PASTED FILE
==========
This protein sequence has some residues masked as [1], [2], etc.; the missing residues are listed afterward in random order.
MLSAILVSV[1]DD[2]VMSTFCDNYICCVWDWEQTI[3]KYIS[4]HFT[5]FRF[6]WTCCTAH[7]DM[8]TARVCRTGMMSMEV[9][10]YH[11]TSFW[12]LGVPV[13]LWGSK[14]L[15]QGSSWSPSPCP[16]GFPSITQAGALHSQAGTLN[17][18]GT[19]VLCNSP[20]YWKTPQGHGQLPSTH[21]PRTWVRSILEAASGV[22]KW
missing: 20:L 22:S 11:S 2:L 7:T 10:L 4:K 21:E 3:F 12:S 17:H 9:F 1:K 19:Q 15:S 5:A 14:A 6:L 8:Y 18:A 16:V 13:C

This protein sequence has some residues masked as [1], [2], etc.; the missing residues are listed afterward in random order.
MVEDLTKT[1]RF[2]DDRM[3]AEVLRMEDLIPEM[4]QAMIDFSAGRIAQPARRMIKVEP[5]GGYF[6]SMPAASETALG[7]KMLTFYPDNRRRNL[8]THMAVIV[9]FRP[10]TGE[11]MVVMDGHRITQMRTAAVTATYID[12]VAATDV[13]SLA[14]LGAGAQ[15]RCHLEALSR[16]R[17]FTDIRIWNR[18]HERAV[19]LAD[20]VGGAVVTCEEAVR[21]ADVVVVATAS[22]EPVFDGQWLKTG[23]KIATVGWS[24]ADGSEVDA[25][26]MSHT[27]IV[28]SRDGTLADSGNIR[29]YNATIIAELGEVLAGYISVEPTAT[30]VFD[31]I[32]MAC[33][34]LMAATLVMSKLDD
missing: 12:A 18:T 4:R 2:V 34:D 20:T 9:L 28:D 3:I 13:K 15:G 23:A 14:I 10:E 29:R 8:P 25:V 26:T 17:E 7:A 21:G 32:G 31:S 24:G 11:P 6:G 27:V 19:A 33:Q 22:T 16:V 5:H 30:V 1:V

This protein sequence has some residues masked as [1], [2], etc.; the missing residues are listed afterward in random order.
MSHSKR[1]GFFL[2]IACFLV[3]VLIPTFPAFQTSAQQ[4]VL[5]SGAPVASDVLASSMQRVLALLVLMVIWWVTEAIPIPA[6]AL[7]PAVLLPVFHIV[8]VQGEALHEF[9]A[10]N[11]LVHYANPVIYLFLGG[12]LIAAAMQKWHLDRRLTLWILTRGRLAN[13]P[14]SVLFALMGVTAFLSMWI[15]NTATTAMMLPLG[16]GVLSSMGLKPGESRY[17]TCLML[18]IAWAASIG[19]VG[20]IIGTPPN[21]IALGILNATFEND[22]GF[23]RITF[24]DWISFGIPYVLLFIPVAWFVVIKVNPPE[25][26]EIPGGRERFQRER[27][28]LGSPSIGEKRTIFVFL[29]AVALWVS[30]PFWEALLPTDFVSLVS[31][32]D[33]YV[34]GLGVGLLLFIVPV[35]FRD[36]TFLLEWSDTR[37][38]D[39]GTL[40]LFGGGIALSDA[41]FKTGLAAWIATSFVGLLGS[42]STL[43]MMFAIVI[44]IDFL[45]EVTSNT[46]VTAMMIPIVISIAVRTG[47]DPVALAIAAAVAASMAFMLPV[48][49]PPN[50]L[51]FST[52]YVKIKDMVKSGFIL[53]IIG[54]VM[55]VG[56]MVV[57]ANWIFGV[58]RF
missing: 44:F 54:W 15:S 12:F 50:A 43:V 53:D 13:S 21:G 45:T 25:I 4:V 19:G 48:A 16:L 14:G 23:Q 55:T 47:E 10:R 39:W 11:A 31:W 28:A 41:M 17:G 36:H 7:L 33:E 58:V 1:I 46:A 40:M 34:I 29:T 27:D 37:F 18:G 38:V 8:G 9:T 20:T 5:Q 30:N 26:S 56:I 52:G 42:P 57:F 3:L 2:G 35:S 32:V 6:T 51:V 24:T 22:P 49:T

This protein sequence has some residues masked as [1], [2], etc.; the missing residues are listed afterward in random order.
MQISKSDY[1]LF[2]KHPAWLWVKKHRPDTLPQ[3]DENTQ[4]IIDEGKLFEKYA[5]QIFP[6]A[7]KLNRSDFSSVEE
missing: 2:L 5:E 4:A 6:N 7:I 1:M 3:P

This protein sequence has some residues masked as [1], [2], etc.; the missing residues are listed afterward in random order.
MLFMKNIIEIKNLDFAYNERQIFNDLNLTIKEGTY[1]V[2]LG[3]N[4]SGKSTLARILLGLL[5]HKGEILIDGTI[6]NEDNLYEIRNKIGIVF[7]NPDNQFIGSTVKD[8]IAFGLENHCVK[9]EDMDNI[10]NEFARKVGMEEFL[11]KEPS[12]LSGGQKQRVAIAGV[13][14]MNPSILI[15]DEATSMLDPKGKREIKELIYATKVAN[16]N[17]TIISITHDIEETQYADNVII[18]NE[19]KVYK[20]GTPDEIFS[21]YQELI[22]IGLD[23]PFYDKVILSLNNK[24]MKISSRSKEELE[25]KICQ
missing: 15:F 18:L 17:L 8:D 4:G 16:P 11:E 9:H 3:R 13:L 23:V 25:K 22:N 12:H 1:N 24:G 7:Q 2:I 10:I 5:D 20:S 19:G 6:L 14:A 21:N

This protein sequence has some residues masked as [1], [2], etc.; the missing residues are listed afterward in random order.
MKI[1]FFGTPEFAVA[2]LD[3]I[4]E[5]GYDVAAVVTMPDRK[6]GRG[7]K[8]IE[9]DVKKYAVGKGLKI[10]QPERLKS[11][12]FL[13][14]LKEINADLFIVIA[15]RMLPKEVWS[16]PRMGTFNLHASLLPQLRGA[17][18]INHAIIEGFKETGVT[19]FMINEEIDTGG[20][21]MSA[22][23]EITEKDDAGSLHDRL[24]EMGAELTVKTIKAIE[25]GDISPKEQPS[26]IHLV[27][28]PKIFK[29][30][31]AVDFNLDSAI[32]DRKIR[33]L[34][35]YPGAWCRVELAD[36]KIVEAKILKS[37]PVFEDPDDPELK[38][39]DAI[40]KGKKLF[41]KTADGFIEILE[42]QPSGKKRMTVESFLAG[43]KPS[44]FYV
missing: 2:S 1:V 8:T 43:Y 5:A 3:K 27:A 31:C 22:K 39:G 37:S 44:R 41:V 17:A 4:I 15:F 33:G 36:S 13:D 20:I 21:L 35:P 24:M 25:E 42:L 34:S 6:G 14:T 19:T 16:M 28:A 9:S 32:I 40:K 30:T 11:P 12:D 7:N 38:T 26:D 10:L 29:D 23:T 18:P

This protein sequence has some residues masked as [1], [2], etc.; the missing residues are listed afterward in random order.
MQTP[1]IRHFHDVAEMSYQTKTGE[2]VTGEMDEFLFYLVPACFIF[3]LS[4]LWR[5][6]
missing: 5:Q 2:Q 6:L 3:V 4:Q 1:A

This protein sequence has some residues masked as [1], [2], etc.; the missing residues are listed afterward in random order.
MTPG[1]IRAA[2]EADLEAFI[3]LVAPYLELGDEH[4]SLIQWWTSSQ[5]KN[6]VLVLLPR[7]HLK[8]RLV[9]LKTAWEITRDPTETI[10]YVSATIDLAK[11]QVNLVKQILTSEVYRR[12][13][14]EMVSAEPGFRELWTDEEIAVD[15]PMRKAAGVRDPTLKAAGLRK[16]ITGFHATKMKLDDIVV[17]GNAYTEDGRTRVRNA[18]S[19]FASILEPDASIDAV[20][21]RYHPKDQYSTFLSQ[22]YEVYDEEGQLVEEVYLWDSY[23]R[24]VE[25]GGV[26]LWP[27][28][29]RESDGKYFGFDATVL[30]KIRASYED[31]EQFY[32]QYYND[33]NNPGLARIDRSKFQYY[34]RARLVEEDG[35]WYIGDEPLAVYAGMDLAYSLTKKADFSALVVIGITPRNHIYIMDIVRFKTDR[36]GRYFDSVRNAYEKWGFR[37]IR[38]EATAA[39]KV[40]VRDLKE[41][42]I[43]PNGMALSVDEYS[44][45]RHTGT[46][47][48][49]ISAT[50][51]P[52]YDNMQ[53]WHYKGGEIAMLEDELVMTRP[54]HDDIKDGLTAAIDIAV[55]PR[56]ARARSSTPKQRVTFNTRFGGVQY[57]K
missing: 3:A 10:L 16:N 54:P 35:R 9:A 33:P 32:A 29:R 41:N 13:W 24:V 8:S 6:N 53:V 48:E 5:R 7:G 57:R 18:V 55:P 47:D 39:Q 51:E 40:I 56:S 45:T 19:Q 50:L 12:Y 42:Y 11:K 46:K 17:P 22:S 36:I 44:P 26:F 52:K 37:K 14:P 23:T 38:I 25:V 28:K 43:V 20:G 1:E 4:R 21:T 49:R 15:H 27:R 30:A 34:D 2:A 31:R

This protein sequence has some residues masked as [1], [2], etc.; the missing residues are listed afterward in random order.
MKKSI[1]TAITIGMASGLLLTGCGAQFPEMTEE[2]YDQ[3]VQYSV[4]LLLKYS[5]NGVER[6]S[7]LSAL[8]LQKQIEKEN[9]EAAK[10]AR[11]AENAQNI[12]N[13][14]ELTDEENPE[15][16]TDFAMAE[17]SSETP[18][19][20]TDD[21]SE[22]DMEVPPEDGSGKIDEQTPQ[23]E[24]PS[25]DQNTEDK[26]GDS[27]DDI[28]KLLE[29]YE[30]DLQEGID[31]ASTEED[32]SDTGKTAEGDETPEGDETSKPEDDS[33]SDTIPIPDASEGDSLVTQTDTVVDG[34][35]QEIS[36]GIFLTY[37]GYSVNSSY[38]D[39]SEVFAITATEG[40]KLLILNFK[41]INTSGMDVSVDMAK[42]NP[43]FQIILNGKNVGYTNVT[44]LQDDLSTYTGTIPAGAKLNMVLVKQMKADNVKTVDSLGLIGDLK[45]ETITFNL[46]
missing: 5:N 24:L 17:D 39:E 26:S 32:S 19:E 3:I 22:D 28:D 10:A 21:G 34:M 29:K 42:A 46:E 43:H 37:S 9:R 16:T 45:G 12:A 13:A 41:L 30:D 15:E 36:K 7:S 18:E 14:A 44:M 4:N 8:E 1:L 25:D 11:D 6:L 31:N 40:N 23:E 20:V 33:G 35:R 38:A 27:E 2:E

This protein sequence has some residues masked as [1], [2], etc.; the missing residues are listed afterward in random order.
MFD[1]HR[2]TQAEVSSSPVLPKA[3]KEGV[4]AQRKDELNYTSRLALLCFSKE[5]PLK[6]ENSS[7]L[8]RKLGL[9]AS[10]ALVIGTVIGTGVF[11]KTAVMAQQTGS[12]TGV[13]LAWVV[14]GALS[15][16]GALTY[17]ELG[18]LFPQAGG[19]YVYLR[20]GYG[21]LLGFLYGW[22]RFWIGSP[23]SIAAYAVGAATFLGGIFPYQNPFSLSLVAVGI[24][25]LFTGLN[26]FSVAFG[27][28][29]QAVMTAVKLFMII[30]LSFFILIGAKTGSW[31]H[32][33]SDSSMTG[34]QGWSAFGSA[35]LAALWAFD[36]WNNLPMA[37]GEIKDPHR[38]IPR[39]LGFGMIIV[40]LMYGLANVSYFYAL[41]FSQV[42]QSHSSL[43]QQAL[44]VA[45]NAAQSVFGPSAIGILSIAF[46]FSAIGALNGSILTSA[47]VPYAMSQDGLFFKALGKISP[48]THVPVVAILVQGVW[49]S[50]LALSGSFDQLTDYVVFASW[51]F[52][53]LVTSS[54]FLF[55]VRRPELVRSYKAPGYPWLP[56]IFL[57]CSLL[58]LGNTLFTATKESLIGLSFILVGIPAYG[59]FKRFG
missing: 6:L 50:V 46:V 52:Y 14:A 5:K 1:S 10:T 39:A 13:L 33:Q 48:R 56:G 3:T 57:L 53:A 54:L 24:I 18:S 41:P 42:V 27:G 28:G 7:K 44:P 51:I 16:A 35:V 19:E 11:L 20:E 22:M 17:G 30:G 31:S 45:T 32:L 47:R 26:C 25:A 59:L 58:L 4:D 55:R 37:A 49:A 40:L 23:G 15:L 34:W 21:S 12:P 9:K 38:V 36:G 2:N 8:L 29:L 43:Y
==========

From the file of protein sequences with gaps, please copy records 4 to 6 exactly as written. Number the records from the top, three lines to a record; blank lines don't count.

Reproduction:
This protein sequence has some residues masked as [1], [2], etc.; the missing residues are listed afterward in random order.
MQISKSDY[1]LF[2]KHPAWLWVKKHRPDTLPQ[3]DENTQ[4]IIDEGKLFEKYA[5]QIFP[6]A[7]KLNRSDFSSVEE
missing: 2:L 5:E 4:A 6:N 7:I 1:M 3:P

This protein sequence has some residues masked as [1], [2], etc.; the missing residues are listed afterward in random order.
MLFMKNIIEIKNLDFAYNERQIFNDLNLTIKEGTY[1]V[2]LG[3]N[4]SGKSTLARILLGLL[5]HKGEILIDGTI[6]NEDNLYEIRNKIGIVF[7]NPDNQFIGSTVKD[8]IAFGLENHCVK[9]EDMDNI[10]NEFARKVGMEEFL[11]KEPS[12]LSGGQKQRVAIAGV[13][14]MNPSILI[15]DEATSMLDPKGKREIKELIYATKVAN[16]N[17]TIISITHDIEETQYADNVII[18]NE[19]KVYK[20]GTPDEIFS[21]YQELI[22]IGLD[23]PFYDKVILSLNNK[24]MKISSRSKEELE[25]KICQ
missing: 15:F 18:L 17:L 8:D 4:G 16:P 11:E 9:H 3:R 13:L 23:V 25:K 22:N 12:H 1:N 24:G 7:Q 2:I 10:I 5:D 20:S 19:G 6:L 14:A 21:N

This protein sequence has some residues masked as [1], [2], etc.; the missing residues are listed afterward in random order.
MKI[1]FFGTPEFAVA[2]LD[3]I[4]E[5]GYDVAAVVTMPDRK[6]GRG[7]K[8]IE[9]DVKKYAVGKGLKI[10]QPERLKS[11][12]FL[13][14]LKEINADLFIVIA[15]RMLPKEVWS[16]PRMGTFNLHASLLPQLRGA[17][18]INHAIIEGFKETGVT[19]FMINEEIDTGG[20][21]MSA[22][23]EITEKDDAGSLHDRL[24]EMGAELTVKTIKAIE[25]GDISPKEQPS[26]IHLV[27][28]PKIFK[29][30][31]AVDFNLDSAI[32]DRKIR[33]L[34][35]YPGAWCRVELAD[36]KIVEAKILKS[37]PVFEDPDDPELK[38][39]DAI[40]KGKKLF[41]KTADGFIEILE[42]QPSGKKRMTVESFLAG[43]KPS[44]FYV
missing: 2:S 1:V 8:T 43:Y 5:A 3:K 27:A 31:C 22:K 39:G 37:S 44:R 41:V 17:A 4:I 15:F 33:G 36:S 13:D 20:I 21:L 35:P 24:M 25:E 42:L 34:S 6:G 14:T 19:T 16:M 28:A 9:S 32:I 40:K 30:T 11:P 12:D 7:N 38:T 26:D 10:L 29:D 23:T 18:P